October 28, 2020

What Are We Learning From Our Experience with Remote Learning?

Trying to educate our children during COVID19 has, to date, been confusing, scary and oh-soooo-tiring! But we are learning a lot and some of what we’re learning is very surprising and is causing us to question the way we’ve done things in the past. 


Here’s a list of 15 things we think we’ve all learned collectively about educating our kids. I think you’ll be surprised at all the work you’ve done! 

  • If we sit still for a moment and look carefully, we can see that many of our kids rallied to a new way of learning and as a result, gained some well-earned confidence that they can do more than they thought they could.
  • We realize now that teachers are gods and goddesses and are responsible for much more learning and in many more areas than we ever thought about!
  • And, if I may, we’ve learned that parents are gods and goddesses --- extraordinaire!! My hat is off to all parents!! Did you know YOU had such strength to endure and were so creative? 
  • We’ve learned that turning our lives upside-down in one quick instant, is painful! And sorting things out in the next instant is terribly hard, if not practically impossible! But we have survived and we’ve come a long way down the path from where we were eight months ago! Life is complicated and messy! There, I’ve said it --- it’s out in the open and the concept of “perfect” is out the window! 
  • We’ve come to realize that much of life in the US revolves around school schedules. 
  • And we’ve been painfully reminded how much life in the US revolves around a parent’s work schedule. A conflict occurs because schools have a general schedule to which they have adhered for over 50 years, yet the way parents work has changed considerably over the years and is ever changing. 
  • We’ve become alarmed that our kids will lose somewhere between 30% to 60% of all they know because of the loss of in-school time.  This is a lot! How can this be? 
  • We have gotten a quick look at how our kids choose to spend their time if they’re not directed by teachers or by parents. Maybe we’ve been given a clue to what really interests our kids.
  • We’ve grown to respect that downtime is as important as on-task, concentrated time. Extending study hours is not always the best way to learn something. 
  • Being at home with our kids and overseeing their school day has made us realize how important it is for our kids to know how to self-direct their day --- at least part of it. Being consistently in charge of our kids is way too exhausting and becomes self-fulfilling! In fact, it can hold our kids back. 
  • To our horror we’ve come to realize that there can be a huge difference in a school system between which kids have access to resources and which don’t --- through no fault of their own.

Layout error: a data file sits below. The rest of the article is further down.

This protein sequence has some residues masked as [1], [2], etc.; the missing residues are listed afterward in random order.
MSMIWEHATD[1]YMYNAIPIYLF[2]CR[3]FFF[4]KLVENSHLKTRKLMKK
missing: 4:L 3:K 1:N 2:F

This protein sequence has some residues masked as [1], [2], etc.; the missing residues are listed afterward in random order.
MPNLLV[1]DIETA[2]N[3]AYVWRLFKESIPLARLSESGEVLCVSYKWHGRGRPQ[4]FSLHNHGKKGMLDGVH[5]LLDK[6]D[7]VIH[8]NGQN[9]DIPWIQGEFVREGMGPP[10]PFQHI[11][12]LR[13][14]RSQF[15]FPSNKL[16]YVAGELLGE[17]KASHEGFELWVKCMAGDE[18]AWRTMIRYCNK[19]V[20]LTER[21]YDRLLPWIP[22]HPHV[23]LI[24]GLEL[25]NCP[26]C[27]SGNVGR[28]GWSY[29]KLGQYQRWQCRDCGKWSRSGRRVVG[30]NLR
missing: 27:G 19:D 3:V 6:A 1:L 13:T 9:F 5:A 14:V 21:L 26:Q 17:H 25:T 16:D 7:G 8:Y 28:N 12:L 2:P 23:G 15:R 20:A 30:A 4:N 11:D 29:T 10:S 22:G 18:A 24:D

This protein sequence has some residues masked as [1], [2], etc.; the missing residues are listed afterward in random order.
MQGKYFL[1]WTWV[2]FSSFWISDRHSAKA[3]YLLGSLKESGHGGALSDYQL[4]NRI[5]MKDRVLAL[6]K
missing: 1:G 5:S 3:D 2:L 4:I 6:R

• We’ve become very aware that an important resource for our kids is their friends! 
  • How did we overlook how creative our kids are? When give permission to be creative, our kids can come up with the most incredible solutions to things. A house, a yard, a community can be a huge network of resources --- just look around! 
  • That kids learn better with a real live, in person teacher is now painfully obvious. And that our teachers are stretched way too thin to have time to really get to know each of their students is also painfully obvious.
  • After all these months at home with our children we REALLY are in a good place to tell anyone who will listen how our kids learn best. If asked, I imagine that most parents could describe what would make a good school experience from their kids.


Now that we’ve accumulated this information about our children and their education, it seems we have a lot to think about. Here are some of the new things we think parents and educators must investigate:

  • Have the particular circumstances around COVID caused kids to change the way they use the resources around them? Did they use these resources in the past and just don’t have access to these resources now? Or perhaps some kids never used the available resources at all. Have some kids discovered new and different resources? Sounds like we need to take a long hard look at how kids use resources regardless of whether they are in school or learning remotely. 
  • Maybe we should think about a new definition of resources.
  • How is a loss in student learning during the summer break actually measured? What does a learning loss of 30% to 60% actually look like?
  • Have kids ever caught-up after this drop in learning after an extended absence from summer break? If so, what helped them catch-up? 
  • How can we more effectively use the time, energy, skill and wisdom of our teachers?
  • How can we better partner school schedules and parents’ work schedules?  
  • What would life be like if we had more balance in it? How do we go about taking a long hard look at this?
  • How can we better use the power of peers and relationships in a student’s education 
  • Is anyone listening to what our kids have been telling us about the way they learn and what interests them? Why not?

We have definitely gained a lot of insight into the way education has worked and is working or not working for kids and how this education fits into or should fit into family life. And now we have things to say and new questions that need to be addressed. 

The first question is ---

who is willing and able to listen?